tabletsTheories of motivation and Piaget’s theory of cognitive development, Constructivism, Behaviorism, Social Learning Theory, Bloom’s Taxonomy through to Maria Montessori and more are discussed on day one with a preparatory reading pack sent around before you even arrive. Ensuing trend presentations, panels and product demos are then viewed through an academic paradigm that steeps fun and brightly colored interactive products with greater smarts and significance. It’s theory applied to practice in real time to ensure everyone leaves with a true appreciation for the capabilities and learning patterns of children from 0 to 15 years of age. One key takeaway is that while we may have all been children ourselves, that doesn’t mean we understand the minds of kids today, and we can’t possibly deliver a magic experience for them without extensive play testing and a rigorous approach rooted in research.

With a barrage of information overload from the serious and academic to the ridiculous (have you seen the music video The Fox or ‘What the fox say’ that’s becoming a picture book?), ten key themes emerged for me and here they are in no particular order:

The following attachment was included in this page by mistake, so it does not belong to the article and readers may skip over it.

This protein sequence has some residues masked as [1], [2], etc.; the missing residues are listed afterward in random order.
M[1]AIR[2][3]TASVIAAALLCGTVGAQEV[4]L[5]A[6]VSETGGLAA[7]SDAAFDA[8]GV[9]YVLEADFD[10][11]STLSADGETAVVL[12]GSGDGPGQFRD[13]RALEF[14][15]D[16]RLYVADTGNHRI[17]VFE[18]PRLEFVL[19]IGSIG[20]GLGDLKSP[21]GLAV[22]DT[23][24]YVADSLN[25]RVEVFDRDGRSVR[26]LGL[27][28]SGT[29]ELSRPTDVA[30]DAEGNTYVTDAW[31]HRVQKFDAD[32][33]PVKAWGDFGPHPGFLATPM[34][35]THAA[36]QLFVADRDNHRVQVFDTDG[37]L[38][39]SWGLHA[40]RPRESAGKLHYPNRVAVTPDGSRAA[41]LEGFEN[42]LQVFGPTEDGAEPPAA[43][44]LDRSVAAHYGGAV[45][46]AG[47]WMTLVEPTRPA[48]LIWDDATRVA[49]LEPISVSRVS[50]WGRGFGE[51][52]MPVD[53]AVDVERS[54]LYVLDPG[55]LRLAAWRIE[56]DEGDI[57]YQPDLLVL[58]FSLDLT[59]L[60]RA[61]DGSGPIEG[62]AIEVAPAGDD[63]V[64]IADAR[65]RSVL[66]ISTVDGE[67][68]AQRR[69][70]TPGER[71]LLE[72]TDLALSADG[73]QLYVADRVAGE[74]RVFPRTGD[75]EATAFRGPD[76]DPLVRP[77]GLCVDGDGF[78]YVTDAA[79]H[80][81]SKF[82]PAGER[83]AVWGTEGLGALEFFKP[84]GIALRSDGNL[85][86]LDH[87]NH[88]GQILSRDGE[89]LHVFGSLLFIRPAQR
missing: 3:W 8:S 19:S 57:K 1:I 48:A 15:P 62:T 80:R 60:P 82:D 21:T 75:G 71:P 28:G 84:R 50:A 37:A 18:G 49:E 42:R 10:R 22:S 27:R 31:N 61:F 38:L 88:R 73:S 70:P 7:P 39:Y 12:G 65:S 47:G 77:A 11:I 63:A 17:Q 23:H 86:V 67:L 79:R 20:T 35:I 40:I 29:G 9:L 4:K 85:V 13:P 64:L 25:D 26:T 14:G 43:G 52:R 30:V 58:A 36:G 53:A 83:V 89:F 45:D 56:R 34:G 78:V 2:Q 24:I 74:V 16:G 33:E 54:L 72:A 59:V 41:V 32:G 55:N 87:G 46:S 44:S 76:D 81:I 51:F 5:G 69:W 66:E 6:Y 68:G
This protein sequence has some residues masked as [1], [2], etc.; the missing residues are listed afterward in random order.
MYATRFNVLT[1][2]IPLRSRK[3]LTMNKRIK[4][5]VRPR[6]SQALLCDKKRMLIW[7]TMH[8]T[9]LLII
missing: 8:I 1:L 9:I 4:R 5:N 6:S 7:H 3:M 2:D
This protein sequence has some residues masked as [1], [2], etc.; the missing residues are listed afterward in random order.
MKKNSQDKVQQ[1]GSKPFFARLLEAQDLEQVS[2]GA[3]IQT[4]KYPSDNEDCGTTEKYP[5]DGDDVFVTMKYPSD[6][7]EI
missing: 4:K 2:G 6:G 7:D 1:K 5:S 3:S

1. Existing stories can be told in highly relevant and new ways, on a whole new level with book apps. Disney Animated, a new app from Touch Press, elegantly leverages touch screen interactivity to tell the story of how Disney animated films are brought to life. There are interactive images, animated clips with frame-by-frame control, Disney 3D characters to animate and a rich color block timeline of all 53 Walt Disney Animation Studios features. Co-founder and CCO Theodore Gray’s product exemplified his message that technical limits must be pushed, that the industry needs to aim high and challenge what has come before, and that we can still learn from the best storytellers such as Disney by ensuring that in new media, we still layer meaning to engage adults.

The Disney history also raised a poignant point about this moment in time – just as Walt and Roy challenged the status quo with animated film characters in the 1920s, and risked their business on ambitious projects like the first full-length animated feature Snow White and the Seven Dwarfs in 1937, we too need to realise that interactive media is in its infancy and it takes decades to establish a new medium with norms and a stable audience. This left me with an overarching question, “If we compare interactive media to the film industry, what era are we in?” It’s not a reason to sit on the sidelines and watch with caution but an invitation to be part of shaping the future. Encouraging and hopeful.